WASHINGTON – Jean Paul Kearney, 36, of Washington, D.C., was sentenced to 20 years in prison for second degree murder while armed, and other charges, in connection with the April 4, 2021, shooting death of Dontra Harris. Superior Court Judge Maribeth Raffinan handed down the sentence on July 18, 2023, and also ordered five years of supervised release.
Kearney was convicted by a jury of assault on a police officer while armed, possession of a firearm during a crime of violence, obstruction of justice, unlawful possession of a firearm (prior conviction), and possession of a large capacity ammunition feeding device); he pleaded guilty on April 27, 2023 to second degree murder while armed..
According to the Government’s evidence, on April 4, 2021 shortly before 9 p.m., Kearney tailed his childhood friend, Dontra Harris, on a motorcycle. They both pulled over by the side of the road and verbally argued and then went their separate ways. Kearney, who lived nearby, went back home to switch out his motorcycle for his mother’s vehicle. He then drove to the victim’s apartment building and waited for 15 minutes for the victim to return home. When the victim attempted to enter his building, Kearney ambushed him, and shot him several times in the back. When law enforcement and paramedics arrived on scene, they located the victim near the front of the building and pronounced him dead. On May 13, 2021, when the Gun Recovery Unit executed a residential search warrant in connection with the homicide investigation, Kearney fired multiple times at the officers with an AK-47 assault rifle. Several days later, upon learning that the police had collected his cellphone during the warrant execution, Kearney provided his family member with instructions over the phone on how to remotely erase the contents of his phone.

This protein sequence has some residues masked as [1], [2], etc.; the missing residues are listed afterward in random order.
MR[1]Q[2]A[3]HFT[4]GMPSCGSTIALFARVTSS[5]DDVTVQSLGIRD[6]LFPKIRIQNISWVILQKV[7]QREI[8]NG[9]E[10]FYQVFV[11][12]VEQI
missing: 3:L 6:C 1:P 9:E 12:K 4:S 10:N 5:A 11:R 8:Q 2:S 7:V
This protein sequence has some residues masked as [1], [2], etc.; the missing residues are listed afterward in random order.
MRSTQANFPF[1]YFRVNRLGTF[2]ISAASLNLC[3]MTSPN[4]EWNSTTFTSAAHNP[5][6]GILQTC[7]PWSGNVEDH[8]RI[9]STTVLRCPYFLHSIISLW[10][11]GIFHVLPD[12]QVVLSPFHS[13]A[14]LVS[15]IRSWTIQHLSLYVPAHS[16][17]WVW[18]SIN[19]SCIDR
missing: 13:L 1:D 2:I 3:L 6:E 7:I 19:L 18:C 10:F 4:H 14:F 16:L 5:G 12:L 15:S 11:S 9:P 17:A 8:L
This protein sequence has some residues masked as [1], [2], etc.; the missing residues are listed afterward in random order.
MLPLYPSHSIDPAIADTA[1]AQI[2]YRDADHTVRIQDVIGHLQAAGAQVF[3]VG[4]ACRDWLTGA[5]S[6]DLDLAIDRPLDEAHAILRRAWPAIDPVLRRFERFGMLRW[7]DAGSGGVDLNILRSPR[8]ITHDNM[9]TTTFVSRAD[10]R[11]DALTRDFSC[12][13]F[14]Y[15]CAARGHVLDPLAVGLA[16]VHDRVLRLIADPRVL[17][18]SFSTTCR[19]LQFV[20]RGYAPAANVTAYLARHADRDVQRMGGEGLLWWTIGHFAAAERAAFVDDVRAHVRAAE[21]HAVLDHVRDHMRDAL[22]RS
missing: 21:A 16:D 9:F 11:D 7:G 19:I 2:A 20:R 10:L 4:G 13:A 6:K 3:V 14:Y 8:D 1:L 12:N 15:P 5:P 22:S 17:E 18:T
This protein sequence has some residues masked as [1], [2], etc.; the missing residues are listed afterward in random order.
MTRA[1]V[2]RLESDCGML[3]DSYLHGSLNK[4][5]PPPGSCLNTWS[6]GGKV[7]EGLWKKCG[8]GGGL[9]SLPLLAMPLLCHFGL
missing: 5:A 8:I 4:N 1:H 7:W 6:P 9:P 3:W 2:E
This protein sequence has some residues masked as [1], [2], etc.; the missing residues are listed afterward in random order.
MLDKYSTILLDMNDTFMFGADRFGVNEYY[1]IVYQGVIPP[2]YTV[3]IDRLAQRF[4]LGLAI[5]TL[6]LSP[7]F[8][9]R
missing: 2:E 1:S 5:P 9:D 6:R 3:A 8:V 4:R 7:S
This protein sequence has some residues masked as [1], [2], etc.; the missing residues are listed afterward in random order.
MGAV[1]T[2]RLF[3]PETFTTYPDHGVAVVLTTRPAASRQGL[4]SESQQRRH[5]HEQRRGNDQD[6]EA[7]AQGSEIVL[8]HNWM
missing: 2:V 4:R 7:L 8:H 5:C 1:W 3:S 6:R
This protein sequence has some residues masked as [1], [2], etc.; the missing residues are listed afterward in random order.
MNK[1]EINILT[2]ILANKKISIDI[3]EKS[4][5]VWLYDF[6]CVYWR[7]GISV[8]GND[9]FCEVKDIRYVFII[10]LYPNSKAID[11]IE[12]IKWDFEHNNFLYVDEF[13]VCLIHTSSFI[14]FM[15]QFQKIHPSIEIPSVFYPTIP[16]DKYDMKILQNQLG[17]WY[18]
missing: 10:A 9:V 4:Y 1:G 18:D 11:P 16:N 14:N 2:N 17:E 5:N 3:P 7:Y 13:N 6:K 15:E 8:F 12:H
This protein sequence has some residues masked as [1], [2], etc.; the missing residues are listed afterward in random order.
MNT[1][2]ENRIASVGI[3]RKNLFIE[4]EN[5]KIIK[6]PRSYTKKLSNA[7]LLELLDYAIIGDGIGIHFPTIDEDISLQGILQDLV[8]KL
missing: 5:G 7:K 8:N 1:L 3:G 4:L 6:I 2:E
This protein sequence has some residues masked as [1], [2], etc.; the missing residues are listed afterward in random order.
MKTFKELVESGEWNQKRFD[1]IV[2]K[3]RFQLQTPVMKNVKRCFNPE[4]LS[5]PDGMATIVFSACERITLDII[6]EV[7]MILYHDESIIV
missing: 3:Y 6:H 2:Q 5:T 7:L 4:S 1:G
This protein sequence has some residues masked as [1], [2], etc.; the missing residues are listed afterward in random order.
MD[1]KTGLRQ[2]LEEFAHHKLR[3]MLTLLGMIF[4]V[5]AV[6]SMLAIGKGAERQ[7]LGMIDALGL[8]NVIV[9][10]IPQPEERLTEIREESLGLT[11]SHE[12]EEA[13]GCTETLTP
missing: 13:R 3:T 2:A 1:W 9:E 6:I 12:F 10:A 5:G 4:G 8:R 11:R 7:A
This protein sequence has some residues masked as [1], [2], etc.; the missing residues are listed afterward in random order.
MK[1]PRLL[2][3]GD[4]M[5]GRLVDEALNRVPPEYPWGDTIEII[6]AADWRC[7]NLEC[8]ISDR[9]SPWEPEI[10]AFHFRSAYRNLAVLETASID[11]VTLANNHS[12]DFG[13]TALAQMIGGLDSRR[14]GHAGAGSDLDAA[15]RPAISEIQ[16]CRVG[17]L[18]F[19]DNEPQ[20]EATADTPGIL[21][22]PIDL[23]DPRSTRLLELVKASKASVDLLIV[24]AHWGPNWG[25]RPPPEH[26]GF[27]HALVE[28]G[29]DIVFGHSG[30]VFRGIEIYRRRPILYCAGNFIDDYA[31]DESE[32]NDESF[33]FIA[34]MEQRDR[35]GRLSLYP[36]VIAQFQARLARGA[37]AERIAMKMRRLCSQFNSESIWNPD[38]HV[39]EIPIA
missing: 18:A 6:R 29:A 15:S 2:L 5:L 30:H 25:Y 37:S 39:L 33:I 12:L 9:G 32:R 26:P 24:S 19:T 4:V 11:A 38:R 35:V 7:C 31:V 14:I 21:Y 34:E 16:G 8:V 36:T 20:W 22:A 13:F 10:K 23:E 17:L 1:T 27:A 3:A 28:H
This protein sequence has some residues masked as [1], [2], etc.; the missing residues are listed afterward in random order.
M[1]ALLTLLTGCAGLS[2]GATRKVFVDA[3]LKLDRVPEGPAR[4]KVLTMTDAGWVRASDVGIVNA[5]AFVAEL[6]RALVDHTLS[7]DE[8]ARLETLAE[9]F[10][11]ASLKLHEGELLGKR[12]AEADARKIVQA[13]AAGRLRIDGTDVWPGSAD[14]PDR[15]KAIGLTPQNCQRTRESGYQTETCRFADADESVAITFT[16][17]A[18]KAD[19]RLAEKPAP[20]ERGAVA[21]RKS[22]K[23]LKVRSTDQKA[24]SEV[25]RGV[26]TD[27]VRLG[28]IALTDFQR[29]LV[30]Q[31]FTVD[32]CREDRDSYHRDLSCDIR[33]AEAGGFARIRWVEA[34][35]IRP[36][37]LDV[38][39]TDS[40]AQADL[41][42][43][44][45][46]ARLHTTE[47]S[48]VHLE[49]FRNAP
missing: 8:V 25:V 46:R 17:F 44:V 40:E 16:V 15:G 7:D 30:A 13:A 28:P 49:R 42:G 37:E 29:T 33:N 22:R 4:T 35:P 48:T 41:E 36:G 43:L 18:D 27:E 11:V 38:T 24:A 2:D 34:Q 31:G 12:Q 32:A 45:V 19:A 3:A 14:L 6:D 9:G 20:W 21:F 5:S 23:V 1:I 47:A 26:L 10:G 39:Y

Officers with the Metropolitan Police Department arrested Kearney on May 13, 2021. He has been in custody since.
In announcing the sentence, U.S. Attorney Matthew M. Graves and Acting Chief Pamela Smith, of the Metropolitan Police Department (MPD), commended the work of the MPD officers and detective who investigated the case. They acknowledged the efforts of those who worked on the case from the U.S. Attorney’s Office, including Paralegal Specialists Stephanie Gilbert and Debra Forte, Investigative Analyst Zachary McMenamin; Supervisory Victim/Witness Advocate Jennifer Clark; Victim/Witness Advocates Karina Hernandez and Paola Molina, Supervisory Victim Witness Service Coordinator Katina Adams-Washington; and Supervisory Litigation Technology Specialist Leif Hickling, and Litigation Technology Specialist William Henderson
Finally, they commended the work of Assistant U.S. Attorneys Sitara Witanachchi and Erin DeRiso, who investigated and prosecuted the case.